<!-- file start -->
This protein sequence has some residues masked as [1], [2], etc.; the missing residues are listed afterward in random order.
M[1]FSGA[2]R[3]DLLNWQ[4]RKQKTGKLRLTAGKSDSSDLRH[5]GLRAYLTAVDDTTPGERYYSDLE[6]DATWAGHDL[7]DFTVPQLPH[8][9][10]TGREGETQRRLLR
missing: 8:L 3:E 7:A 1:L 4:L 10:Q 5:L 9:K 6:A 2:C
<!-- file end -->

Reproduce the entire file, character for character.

This protein sequence has some residues masked as [1], [2], etc.; the missing residues are listed afterward in random order.
M[1]FSGA[2]R[3]DLLNWQ[4]RKQKTGKLRLTAGKSDSSDLRH[5]GLRAYLTAVDDTTPGERYYSDLE[6]DATWAGHDL[7]DFTVPQLPH[8][9][10]TGREGETQRRLLR
missing: 8:L 3:E 7:A 1:L 4:L 10:Q 5:L 9:K 6:A 2:C